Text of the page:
4. David Irving says:

    I agree that this is a terrible idea. It will have the opposite of the desired effect and increase the length of time cars are on the road with them having to divert via Addenbrookes. This will add to the amount of cars on the road at any one time, as journey times will, take so much longer.
    It also will hugely impact all traffic needing to get in and out of Addenbrookes, including ambulances. This will directly put more lives in danger, particularly those living around Nightingale Avenue !!

  5. Wookey says:

    I actually live in the area (on Nightingale Avenue) and whilst I’m as surprised as everyone else I’ve very happy to see action to stop through-traffic on this road. 90% of the cars on the road are just ratrunning between Hills Rd and QEW so removing those movements will transform the road environment to one safe for kids to cycle to school, and even skateboard in the road (I’ve seen this in the last few weeks for the first time in more than a decade living here).

    It’s been demonstrated over and over again that removing rat-runs like this does not just displace car journeys, but it makes a lot of them evaporate completely. Filtering like this in Walthamstowe in 2016-2017 reduced traffic on the calmed roads by 56% (10,000 cars) and in the whole area by 16%, with only a 3% and 11% increase on two major roads. There was a corresponding 13% increase in walking and an 18% rise in cycling in just the first year. Despite some very loud complaints beforehand it has been wildly popular and is now being implemented in various other London boroughs.

    If we want to deal with air pollution (which causes more early deaths than covid every year), climate change, and obesity (as well as just making the area nicer to live in) then this is exactly the sort of change that is needed, even though it will make some car journeys for residents like me (and you) a little bit longer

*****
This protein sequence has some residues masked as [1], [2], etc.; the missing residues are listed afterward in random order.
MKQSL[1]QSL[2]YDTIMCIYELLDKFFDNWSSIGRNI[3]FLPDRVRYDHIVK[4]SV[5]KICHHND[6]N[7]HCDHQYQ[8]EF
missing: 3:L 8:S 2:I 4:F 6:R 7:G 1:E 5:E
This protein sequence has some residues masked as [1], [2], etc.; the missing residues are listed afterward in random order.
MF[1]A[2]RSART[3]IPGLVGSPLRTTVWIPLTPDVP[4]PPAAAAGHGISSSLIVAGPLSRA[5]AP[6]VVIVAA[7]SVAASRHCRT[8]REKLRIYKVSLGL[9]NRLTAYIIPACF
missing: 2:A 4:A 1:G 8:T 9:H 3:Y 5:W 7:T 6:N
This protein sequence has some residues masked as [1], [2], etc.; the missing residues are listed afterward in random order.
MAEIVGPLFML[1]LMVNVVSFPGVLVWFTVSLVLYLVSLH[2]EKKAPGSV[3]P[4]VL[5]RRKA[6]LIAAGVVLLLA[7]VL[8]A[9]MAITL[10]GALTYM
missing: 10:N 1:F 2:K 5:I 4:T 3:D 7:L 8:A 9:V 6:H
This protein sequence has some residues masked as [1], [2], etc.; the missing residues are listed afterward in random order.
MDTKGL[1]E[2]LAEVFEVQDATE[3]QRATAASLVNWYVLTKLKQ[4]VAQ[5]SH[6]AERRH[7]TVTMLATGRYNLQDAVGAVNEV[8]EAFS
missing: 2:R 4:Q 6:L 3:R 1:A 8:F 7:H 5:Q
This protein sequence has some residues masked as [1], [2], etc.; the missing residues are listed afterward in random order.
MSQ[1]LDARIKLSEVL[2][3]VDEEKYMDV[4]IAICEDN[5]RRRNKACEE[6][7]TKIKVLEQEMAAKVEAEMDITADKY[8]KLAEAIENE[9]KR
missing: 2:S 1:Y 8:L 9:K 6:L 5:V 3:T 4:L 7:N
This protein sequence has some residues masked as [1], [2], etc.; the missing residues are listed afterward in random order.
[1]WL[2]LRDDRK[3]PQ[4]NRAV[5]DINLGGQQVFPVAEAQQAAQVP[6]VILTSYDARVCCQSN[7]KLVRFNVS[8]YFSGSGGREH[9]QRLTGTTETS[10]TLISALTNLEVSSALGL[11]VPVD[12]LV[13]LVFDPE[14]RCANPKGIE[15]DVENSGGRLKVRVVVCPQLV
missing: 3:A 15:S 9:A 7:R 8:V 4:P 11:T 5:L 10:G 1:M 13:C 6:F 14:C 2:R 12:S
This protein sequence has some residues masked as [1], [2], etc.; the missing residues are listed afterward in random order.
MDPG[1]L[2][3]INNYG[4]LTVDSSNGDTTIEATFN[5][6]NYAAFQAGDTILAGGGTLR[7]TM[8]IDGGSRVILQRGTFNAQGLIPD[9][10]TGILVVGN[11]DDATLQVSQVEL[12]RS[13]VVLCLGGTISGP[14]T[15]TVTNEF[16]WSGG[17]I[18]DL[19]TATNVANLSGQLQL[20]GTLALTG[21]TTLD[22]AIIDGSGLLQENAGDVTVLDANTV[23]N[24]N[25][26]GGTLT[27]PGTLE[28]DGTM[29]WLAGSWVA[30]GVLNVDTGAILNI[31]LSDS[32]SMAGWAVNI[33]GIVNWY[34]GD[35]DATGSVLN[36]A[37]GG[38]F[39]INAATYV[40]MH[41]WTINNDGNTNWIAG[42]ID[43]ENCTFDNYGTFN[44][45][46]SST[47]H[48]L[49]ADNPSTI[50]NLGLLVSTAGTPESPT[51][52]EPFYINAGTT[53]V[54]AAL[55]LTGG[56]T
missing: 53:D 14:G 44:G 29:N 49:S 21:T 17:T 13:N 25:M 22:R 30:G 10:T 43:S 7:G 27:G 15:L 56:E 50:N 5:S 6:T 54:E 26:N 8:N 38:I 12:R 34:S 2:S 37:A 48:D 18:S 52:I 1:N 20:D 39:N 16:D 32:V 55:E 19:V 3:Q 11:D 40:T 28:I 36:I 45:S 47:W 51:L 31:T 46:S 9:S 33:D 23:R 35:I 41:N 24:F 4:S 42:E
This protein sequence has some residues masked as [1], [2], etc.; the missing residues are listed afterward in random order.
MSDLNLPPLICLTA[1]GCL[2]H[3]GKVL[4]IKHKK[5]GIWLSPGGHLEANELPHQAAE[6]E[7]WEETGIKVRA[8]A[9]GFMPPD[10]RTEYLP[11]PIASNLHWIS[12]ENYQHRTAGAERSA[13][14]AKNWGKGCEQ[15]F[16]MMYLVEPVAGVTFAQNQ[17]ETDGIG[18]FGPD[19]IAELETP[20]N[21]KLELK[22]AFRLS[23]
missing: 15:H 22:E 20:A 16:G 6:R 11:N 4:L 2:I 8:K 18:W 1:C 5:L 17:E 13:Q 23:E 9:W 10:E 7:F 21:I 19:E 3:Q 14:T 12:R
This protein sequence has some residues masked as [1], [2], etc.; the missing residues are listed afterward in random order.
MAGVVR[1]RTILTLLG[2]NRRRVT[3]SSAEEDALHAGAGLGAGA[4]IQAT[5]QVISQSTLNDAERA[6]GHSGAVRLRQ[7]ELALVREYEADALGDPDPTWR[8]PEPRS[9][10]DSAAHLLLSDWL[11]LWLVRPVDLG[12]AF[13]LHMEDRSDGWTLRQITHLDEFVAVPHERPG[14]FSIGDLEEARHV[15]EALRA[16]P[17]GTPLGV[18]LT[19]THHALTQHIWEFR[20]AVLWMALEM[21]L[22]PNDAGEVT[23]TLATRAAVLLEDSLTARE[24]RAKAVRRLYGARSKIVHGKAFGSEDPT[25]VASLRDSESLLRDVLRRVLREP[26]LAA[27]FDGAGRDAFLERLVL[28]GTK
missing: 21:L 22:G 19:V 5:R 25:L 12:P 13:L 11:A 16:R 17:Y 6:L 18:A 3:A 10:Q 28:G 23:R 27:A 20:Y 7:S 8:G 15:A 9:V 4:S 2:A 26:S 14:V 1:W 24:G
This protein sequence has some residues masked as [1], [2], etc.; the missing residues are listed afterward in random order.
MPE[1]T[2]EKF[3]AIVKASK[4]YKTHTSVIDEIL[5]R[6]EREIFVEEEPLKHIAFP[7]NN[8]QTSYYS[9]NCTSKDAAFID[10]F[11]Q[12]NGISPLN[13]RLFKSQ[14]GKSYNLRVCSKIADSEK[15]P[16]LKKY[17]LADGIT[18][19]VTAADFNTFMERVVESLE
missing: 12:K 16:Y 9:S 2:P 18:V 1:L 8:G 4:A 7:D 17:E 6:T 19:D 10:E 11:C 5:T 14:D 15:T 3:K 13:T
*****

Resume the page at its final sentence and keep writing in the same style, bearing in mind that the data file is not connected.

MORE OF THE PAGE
Thinking about this stuff as a zero-sum game is the wrong way to think about it. Changing the road environment changes the way people travel and the journeys they choose to make. Build more roads and more people drive, and drive further. Make quiet streets where people feel safe to cycle and you can walk without noise and diesel-stink or worrying that you kids will be run over (and connect them up) and more people walk and cycle. We’ve been trying the ‘build more roads’ thing for about 60 years now and it’s got us in a right mess – it’s time to design for _people_ not just cars, as the Dutch have been doing since the 70s.

    Right now, whilst traffic levels are much lower than they were, we have the chance to (very cheaply) just try the experiment and see what happens. Then, (if it is reasonably popular and there is a consultation on making it permanent later), we’ll have real experience to use to decide whether to scrap it, change it or keep it.

    One of the lessons from Belgium (Ghent) is to try things cheaply _before_ spending a fortune on re-engineering roads. Then it’s easy to adjust before finalising the design:

  6. […] her website about Experimental Traffic Regulation Orders (ETROs) and reports on the road closures here, here and here. No other councillors replied to […]